Last Update: 01 Nov 2017
Monthly weather and climate data can be found here for the State of Georgia and the City of Atlanta. Quick data points and rankings are posted on the left side of the homepage. All data is pulled from the National Oceanic and Atmospheric Administration (NOAA) websites and is updated monthly. We’ll be adding much more data and information in the future.
State of Georgia Average Temperature
The figure below shows the average temperature up to that point in the year for the State of Georgia versus the historical 20th Century Average for that time period. Average daily temperatures are calculated by adding the high temperature to the low temperature and dividing by two. All the daily average temperatures are then used to determine the monthly average temperature.
NOAA has provided a ranking tool to put the data into greater context. Using 123 years of recorded data, the tool shows you how data for a particular time period compares to historical data for that time period.
The chart below uses the Year-to-Date feature to show how warm or cool the year has been up to that point compared to previous years up to that point. For example, the average temperature in Georgia from January 1, 2017 to February 28, 2017 was 54.8 ºF (blue bar). Historically, the average temperature during that period is 47.4 °F (blue line). This is a departure from the historical average of +7.4 °F. In 123 years of record keeping, January 1, 2017 to February 28, 2017 was the 3rd warmest such time period of any year. The average temperature in Georgia between January 1, 2017 and June 30, 2017 was 67.3 °F while the historical average temperature for that time period is 63.8 °F. In 123 years of record keeping, January 1, 2017 to June 30, 2017 was the warmest such time period of any year.
Nothing new for September. Despite the month ending with a relatively average final temperature mark in north Georgia (thanks to a cool beginning of the month and warm end of the month), it looks like 2017 will be either the warmest year on record or 2nd warmest year on record. This will continue the trend we’ve seen over the past decade or so with each year eclipsing the previous year as the warmest on record.
City of Atlanta Average Temperature
The figure below shows the actual average monthly temperatures at Atlanta Hartsfield International Airport for 2017 versus the normal average monthly temperatures. The numbers above each bar represent the difference between the actual average monthly temperature the normal average monthly temperature. For example, in April the actual average monthly temperature was 67.8 °F and the normal average monthly temperature was 62.0 °F. The average temperature was therefore 5.8°F above normal. The Year-to-Date is the average of the actual and normal monthly temperatures from January 1st to the end of the previous month. All data is from the National Weather Service Forecast Office in Peachtree City, GA.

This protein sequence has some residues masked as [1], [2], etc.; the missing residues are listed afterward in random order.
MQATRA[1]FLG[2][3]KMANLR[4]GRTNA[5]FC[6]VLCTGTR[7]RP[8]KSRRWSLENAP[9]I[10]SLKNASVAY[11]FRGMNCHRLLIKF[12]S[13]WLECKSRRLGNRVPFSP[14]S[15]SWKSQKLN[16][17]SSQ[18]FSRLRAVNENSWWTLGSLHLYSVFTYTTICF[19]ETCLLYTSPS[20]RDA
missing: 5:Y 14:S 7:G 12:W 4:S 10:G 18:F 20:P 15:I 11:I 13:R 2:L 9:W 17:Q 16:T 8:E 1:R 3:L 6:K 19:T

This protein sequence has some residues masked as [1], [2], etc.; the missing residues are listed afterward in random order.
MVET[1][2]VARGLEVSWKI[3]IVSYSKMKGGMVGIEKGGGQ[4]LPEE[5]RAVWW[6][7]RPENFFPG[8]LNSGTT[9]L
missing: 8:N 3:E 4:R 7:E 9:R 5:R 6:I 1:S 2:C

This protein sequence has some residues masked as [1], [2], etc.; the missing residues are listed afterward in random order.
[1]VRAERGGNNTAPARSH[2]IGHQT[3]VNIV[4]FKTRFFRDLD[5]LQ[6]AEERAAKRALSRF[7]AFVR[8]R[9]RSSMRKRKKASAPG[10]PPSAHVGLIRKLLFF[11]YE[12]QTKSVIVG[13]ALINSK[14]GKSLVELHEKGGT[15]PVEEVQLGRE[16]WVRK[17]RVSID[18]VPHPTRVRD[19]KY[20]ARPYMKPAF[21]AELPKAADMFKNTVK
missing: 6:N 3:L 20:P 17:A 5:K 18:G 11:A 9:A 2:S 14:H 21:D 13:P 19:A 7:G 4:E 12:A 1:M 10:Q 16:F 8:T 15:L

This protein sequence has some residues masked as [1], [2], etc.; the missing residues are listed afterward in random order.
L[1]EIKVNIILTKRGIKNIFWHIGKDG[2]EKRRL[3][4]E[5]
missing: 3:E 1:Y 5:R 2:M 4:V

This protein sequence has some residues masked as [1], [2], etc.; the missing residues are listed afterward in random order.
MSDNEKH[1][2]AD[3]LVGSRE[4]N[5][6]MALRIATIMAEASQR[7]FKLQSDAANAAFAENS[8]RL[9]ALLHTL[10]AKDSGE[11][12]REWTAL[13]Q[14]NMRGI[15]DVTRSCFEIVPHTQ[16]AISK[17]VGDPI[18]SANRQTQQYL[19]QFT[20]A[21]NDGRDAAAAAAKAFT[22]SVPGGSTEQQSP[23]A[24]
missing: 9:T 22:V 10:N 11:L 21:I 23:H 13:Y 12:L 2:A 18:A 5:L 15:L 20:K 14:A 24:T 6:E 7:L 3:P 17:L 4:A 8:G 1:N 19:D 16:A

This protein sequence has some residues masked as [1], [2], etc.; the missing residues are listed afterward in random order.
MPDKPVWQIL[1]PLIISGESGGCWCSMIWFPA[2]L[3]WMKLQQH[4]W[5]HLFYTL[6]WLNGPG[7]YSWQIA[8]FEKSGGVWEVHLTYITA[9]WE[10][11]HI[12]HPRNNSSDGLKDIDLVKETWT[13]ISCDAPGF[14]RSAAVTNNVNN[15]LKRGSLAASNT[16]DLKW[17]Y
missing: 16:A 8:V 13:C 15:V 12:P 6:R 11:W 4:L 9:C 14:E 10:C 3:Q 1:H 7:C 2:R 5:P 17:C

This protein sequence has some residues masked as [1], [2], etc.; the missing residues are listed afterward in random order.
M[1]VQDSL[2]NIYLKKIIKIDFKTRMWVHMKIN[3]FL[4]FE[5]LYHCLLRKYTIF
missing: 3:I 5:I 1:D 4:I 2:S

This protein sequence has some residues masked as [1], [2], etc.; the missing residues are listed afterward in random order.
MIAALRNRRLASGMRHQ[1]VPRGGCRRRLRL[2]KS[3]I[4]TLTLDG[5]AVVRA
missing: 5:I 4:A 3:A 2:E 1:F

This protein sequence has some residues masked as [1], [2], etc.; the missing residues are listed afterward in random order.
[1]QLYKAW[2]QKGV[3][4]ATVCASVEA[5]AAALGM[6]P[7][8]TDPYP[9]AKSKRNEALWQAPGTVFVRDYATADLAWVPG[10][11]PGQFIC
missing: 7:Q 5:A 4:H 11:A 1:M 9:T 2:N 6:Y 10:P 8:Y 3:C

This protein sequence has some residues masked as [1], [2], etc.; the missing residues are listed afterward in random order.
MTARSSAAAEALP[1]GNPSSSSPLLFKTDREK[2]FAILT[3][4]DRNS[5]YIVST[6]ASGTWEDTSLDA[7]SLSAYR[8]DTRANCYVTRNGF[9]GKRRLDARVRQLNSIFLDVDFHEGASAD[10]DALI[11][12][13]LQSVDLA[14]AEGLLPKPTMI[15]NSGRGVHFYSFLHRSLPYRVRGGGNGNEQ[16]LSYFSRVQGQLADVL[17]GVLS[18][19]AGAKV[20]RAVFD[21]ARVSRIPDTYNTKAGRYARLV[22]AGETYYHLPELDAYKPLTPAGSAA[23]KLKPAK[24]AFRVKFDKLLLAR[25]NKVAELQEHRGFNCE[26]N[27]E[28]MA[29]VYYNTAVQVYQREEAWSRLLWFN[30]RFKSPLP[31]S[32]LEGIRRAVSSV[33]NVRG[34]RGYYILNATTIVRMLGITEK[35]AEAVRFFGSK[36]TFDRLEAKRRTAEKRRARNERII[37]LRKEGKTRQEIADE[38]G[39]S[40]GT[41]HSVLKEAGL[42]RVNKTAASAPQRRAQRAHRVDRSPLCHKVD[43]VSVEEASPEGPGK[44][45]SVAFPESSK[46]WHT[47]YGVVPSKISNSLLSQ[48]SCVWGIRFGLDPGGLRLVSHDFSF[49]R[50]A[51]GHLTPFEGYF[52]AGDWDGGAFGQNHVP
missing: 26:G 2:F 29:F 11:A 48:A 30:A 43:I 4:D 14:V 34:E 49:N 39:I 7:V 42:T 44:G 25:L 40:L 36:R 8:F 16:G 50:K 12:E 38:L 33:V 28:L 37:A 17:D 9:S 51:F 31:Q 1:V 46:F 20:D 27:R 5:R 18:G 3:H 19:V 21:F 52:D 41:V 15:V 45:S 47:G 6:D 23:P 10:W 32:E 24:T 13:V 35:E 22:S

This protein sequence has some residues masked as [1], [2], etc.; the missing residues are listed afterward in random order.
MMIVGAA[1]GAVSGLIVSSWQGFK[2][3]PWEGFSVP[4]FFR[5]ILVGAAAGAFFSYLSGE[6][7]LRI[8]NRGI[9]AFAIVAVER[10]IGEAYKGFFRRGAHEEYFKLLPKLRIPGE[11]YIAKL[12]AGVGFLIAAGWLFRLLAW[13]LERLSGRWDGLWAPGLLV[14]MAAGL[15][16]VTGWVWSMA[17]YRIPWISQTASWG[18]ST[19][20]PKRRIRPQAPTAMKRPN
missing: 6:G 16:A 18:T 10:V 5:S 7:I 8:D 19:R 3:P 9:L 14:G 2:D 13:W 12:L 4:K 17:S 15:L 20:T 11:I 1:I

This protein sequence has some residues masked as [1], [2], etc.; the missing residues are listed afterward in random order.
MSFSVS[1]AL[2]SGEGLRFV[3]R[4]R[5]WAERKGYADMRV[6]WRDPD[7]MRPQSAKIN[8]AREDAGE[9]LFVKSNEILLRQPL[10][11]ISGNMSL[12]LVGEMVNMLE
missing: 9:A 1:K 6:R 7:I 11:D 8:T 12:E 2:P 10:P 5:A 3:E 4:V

Despite ending the month with temperatures well-below average, October’s monthly average temperature was 65.7 °F, which was 2.4 °F above the historical normal average temperature for October. As illustrated in the chart below, the beginning of the month had several days with temperatures 10-15°F above normal while temperatures in the latter half of October were mostly below normal.
Atlanta Average Precipitation
The chart below shows the actual monthly precipitation recorded at Atlanta Hartsfield International Airport (blue and white bar) versus the average monthly precipitation (blue line). The numbers above the bars represent the difference between the actual rainfall and the average rainfall for that time period. For example, rainfall in January 2017 was 8.18 inches while the average rainfall is 4.20 inches. The difference is +3.98 inches. All data is from the National Weather Service Forecast Office in Peachtree City, GA.
Rainfall was .46 inches above average for October, which pushed the yearly rainfall surplus to 5.35 inches.
Drought data will be updated on 06 Oct 2017.
The Palmer Drought Severity Index (PDSI) is a widely used model designed to predict drought conditions. The PDSI has its advantages and disadvantages, but NOAA and state and local governments use it to assess drought conditions over time. Negative numbers correspond to drier conditions while positive numbers correspond to wetter conditions. A PDSI value of -4.0 or below corresponds to extreme drought conditions.
NOAA has divided Georgia into nine climate divisions and PDSI values are given for each district. Most of metro Atlanta is in District 2 as is Lake Lanier, one of the state’s most important reservoirs. Drought conditions both upstream and downstream of Lake Lanier will influence the reservoir’s water levels. Dryer conditions in District 2 and 3 will result in less water flowing into Lake Lanier while wetter conditions in South Georgia can result in less water being released from Lake Lanier.
Chart 1, below, shows the PDSI values from Jan 1, 2017 – July 31, 2017 for each district. Districts 1 and 2 experienced moderate drought conditions while District 3 experienced extreme drought conditions during this time period.
Chart 2 shows the PDSI values for each district during the same time period in 2016. There is no error with that chart: each district experienced mid-range or normal conditions between Jan 1, 2016 and July 31, 2016.
Finally, chart 3 shows the percent change between 2016 PDSI values and 2017 PDSI values. Each district experienced drier conditions between Jan 1, 2017 and July 31, 2017 than they did during that same time period in 2016. District 8 saw the greatest percent change in PDSI values, though District 3 went from mid-range/normal in 2016 to extreme drought conditions in 2017.